In its annual report for 2018 on the struggle against racism, the Commission nationale consultative des droits de l’homme (CNCDH) came out against this transposition. Because “it is not compatible with the French judiciary tradition to make such a distinction between different forms of racism”; and because “a singularisation of anti-Semitism as opposed to other forms of racism might open Pandora’s box, encouraging other groups victimised by racism to demand a similar recognition”: and because “it might undermine the universal and indivisible approach to the struggle against racism which must prevail.”
Months went by and nothing happened. Francis Kalifat refers regularly to the President’s little phrase, but the latter has never repeated it. Even at the CRIF’s annual banquet on 7 March 2018, Emmanuel Macron “‘forgot” his outrageous conflation, which deeply irritated the CRIF’s chairman. At the 76th anniversary of the Vel d‘Hiv round-up, he attacked me personally. “I want to tell Dominique Vidal who published an op-ed in Le Monde a few days ago in which he claimed that anti-Zionism is in no way an anti-Semitism but rather a school of thought that his reading of the debates in the Jewish community at the beginning of the 20th century is not only a dangerous anachronism but reveals a guilty naiveté!”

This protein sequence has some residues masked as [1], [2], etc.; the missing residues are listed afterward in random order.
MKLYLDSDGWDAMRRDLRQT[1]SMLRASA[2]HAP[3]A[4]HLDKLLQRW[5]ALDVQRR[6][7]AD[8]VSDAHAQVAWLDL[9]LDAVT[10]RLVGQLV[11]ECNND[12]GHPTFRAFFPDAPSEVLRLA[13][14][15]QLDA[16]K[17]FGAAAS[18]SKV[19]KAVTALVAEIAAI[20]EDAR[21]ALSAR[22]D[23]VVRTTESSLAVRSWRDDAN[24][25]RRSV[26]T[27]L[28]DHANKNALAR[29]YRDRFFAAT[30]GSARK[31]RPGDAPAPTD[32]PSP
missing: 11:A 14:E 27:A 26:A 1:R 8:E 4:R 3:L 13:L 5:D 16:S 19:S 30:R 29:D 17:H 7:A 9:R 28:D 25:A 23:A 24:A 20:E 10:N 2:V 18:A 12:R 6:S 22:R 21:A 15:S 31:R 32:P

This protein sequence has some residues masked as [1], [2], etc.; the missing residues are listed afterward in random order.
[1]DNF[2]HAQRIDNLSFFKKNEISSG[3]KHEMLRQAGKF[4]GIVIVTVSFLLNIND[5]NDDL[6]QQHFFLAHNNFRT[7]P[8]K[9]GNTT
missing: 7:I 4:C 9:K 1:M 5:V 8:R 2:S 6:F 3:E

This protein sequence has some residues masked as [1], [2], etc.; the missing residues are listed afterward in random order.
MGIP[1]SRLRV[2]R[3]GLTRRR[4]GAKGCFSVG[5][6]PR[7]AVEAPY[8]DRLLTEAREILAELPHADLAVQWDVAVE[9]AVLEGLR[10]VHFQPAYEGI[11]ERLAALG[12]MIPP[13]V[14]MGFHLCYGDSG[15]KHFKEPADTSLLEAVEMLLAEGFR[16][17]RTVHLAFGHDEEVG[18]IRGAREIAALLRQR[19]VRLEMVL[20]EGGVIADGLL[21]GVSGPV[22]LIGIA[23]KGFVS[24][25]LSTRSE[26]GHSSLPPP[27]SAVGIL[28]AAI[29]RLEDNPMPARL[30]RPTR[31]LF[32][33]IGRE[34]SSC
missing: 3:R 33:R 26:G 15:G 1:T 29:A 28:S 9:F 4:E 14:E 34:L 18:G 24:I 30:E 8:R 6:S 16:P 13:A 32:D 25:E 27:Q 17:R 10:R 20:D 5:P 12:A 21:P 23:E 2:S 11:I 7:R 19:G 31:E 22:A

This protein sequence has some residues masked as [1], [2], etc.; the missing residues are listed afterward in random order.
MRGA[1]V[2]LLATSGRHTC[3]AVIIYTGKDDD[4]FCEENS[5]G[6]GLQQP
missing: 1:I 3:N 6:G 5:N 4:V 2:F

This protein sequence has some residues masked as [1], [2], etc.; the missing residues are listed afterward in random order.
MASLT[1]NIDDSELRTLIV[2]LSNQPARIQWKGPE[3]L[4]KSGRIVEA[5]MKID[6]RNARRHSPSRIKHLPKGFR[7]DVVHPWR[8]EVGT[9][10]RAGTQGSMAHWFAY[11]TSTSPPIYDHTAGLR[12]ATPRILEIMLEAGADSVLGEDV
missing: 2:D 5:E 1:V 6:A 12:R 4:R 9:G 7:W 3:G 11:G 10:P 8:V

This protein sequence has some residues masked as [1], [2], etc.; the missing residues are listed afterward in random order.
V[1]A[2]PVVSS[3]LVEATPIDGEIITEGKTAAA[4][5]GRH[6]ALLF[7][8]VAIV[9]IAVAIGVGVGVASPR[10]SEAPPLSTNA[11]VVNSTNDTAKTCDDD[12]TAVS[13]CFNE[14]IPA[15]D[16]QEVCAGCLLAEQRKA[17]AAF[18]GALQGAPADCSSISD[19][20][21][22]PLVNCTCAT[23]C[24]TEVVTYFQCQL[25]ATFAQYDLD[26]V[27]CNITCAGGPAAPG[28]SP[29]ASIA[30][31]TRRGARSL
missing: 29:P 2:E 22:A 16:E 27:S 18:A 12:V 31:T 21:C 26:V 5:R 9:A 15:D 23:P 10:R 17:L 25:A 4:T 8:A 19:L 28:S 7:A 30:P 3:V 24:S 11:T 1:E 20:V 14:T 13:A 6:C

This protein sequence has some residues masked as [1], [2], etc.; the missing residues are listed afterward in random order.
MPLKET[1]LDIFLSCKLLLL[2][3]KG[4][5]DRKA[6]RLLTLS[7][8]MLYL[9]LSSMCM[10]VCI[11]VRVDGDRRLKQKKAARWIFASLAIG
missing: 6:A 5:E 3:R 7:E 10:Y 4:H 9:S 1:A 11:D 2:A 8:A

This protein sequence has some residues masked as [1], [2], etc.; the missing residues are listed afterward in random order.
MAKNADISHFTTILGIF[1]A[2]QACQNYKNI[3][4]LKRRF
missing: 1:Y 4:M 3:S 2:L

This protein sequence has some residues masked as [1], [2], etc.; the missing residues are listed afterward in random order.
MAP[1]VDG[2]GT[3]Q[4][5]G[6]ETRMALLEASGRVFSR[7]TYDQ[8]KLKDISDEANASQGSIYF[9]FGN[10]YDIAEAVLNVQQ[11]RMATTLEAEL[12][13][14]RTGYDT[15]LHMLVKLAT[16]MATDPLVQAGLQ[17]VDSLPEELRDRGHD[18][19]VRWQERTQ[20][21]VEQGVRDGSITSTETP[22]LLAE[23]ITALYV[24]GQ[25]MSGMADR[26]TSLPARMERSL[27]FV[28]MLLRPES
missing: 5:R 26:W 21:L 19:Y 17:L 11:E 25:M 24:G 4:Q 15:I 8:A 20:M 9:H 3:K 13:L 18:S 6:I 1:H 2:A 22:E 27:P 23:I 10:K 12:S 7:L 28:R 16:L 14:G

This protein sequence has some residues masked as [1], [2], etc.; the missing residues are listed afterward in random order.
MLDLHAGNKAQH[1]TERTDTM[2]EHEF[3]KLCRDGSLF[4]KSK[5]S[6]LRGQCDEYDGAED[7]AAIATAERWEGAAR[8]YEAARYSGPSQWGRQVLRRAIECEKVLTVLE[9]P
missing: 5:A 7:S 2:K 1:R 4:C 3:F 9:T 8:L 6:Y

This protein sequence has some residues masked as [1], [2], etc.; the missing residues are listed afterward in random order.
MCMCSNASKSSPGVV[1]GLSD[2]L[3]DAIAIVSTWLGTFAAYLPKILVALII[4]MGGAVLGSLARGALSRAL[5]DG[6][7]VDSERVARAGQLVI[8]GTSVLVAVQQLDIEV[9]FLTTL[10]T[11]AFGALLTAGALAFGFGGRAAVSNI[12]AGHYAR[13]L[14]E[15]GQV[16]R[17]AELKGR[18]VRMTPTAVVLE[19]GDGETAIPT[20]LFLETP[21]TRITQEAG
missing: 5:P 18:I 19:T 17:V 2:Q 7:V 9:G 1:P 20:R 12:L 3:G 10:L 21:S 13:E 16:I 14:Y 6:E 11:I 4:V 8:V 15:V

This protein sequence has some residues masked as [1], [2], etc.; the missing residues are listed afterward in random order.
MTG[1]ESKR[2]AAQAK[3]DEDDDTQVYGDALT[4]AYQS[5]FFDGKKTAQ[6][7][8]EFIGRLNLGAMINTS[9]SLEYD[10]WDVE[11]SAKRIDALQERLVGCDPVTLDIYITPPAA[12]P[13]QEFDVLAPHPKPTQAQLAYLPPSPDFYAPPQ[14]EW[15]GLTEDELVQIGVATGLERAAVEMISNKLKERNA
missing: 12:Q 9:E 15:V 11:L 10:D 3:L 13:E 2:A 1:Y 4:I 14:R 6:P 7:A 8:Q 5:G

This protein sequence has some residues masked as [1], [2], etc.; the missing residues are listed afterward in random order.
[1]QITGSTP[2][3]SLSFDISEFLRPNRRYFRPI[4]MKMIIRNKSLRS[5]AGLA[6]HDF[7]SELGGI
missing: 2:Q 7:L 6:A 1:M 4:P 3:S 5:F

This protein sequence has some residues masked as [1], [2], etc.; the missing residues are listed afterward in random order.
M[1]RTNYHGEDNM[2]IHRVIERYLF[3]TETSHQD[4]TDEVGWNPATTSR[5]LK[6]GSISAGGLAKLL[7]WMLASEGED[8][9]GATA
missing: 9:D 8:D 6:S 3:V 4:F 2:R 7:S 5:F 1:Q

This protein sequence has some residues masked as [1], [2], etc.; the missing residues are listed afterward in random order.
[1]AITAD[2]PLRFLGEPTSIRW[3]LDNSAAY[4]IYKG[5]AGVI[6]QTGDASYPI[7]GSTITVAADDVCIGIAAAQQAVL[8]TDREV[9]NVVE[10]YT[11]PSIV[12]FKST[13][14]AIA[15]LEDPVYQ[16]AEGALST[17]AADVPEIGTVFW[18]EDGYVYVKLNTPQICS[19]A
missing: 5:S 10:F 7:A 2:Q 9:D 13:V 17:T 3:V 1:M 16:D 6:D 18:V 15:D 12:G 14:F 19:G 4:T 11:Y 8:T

Two months earlier, a poll taken by the Institut français opinion publique (IFOP) on the occasion of the 70th anniversary of the creation of the State of Israel, revealed that 57% of the French population “have a negative opinion of Israel” and 69% “a negative opinion of Zionism.” Anti-Semitism? As for the other major opinion polling institute, Ipsos, it found that the electorate of the Communist Party, la France insoumise (FI) and the radical left is at one and the same time the most critical of Israel and the most refractory to any form of anti-Semitism.
However, in February 2019 there occurred a series of anti-Semitic incidents: on the 9th and 10th, a graffiti ‘Juden’ (Jews) appeared on a Bagelstein eatery in Paris, swastikas on portraits of Simone Veil in Place d’Italie, while trees on the Ilan Halimi1 Memorial in the department of Essonne were cut down; on the 16th, some ‘yellow vest’ demonstrators insulted Alain Finkielkraut; and the 18th, on the morning of a demo that had been called Place de la République, 80 graves were desecrated in the Quatzenheim Jewish cemetery in Alsace.